HCA led off the testimony at the July 11 state Department of Labor (DOL) hearing on proposed standards for 24-hour shift compensation provided to workers, including home health aides.
The DOL-proposed standards outline compensation requirements to explicitly exclude sleep time and meal periods from compensable hours. However, such standards for home care have been the subject of recent litigation, as extensively described for the membership and in our testimony, available here.
HCA was joined at the hearing by a host of employer and worker stakeholders, including home care representatives, fiscal intermediaries, managed long term care plans, law firms and individual aides.
Our comments focused on home care applicability of the proposed rule, and its significance to the stability of the system, the state, the patients and the workers themselves. We emphasized that the funding and rules for home care service delivery are subordinate to state and federal dictates and payment levels. Therefore, the standard of paying aides for 13 hours on live-in cases (also known as the “13-hour standard”) is dictated by longstanding DOL and state Department of Health (DOH) rules and methodologies authorizing and paying for these services.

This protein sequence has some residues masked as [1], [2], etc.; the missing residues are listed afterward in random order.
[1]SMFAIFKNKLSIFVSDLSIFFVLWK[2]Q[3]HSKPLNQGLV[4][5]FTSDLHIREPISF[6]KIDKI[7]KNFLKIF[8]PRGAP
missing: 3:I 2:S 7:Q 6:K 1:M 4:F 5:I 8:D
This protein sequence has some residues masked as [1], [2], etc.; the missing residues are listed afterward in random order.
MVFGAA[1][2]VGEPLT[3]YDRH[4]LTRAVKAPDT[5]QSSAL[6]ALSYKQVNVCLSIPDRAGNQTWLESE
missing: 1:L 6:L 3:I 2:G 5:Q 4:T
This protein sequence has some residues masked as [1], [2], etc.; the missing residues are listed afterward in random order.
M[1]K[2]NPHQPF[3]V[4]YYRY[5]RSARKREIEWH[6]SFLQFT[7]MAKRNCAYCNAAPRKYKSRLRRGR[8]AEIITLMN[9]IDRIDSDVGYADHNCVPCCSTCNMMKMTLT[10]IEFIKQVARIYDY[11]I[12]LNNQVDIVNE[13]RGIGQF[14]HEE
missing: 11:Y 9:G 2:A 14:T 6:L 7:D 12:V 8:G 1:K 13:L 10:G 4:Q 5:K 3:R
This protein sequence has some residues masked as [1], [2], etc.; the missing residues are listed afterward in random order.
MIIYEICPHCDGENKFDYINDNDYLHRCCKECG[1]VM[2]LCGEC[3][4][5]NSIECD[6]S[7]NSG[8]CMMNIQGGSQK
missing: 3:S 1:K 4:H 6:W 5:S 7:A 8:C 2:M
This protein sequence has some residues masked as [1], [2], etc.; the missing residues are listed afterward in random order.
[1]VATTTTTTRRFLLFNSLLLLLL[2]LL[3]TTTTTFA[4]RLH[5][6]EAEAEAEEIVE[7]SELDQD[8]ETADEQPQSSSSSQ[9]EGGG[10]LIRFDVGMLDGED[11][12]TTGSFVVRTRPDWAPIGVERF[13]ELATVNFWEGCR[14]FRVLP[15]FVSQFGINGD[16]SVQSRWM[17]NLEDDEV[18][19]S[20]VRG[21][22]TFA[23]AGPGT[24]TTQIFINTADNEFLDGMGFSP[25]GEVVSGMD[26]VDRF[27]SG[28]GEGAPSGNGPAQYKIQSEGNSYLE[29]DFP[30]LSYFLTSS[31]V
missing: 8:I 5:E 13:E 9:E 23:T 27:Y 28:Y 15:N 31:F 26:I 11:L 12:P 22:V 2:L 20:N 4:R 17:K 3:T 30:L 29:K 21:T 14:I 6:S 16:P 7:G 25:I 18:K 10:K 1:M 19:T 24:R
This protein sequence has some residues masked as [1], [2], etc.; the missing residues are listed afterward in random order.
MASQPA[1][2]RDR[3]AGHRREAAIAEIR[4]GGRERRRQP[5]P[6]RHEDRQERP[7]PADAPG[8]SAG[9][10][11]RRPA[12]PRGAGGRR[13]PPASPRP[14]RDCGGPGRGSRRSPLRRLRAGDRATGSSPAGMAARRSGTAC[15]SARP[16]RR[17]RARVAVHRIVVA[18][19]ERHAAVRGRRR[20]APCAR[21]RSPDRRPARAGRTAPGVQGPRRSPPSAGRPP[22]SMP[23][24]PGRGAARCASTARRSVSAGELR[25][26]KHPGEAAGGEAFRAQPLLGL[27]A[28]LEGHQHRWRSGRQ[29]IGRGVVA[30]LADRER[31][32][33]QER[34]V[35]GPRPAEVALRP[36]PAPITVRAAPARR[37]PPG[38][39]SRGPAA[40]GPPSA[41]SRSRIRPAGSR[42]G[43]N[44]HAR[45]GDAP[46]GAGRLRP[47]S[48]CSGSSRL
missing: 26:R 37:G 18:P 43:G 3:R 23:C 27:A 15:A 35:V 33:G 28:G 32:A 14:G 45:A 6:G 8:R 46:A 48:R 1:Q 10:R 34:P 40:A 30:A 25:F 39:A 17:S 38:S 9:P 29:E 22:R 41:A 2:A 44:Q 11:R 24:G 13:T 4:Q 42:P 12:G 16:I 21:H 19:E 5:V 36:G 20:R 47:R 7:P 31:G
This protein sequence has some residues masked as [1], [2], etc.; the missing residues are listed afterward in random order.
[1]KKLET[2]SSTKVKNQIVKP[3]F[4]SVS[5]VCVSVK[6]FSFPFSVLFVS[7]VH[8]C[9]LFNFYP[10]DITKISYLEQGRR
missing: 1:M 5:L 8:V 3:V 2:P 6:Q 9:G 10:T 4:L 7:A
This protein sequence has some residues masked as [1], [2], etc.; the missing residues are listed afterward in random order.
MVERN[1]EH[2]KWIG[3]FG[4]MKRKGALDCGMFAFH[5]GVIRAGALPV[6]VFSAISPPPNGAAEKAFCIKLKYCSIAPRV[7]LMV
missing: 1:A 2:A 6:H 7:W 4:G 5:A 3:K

HCA further emphasized that, under this standard, aides are not precluded from being paid for more than 13 hours if attending to their patients’ needs results in them not getting 8 hours of sleep (of which 5 hours are uninterrupted) and 3 hours for meals.
It is unclear how DOL will proceed on this proposed rule or a similar home care-specific emergency rule that DOL issued in October 2017 (and subsequently renewed numerous times) under which DOL codified “the Commissioner’s long-standing and consistent interpretation that compensable hours worked under the state Minimum Wage law do not include meal periods and sleep time of home care aides who work shifts of 24 hours or more.”
HCA has reached out to state DOL and will provide further details once we learn more. f.
HCA has worked extensively for stability of the “13-hour rule” for 24-hour/live-in cases, including advocating for DOL and DOH guidance and support, submitting amicus briefs on important court cases that involve challenges to this standard, and holding member briefings and education programs on this vital provider and patient issue.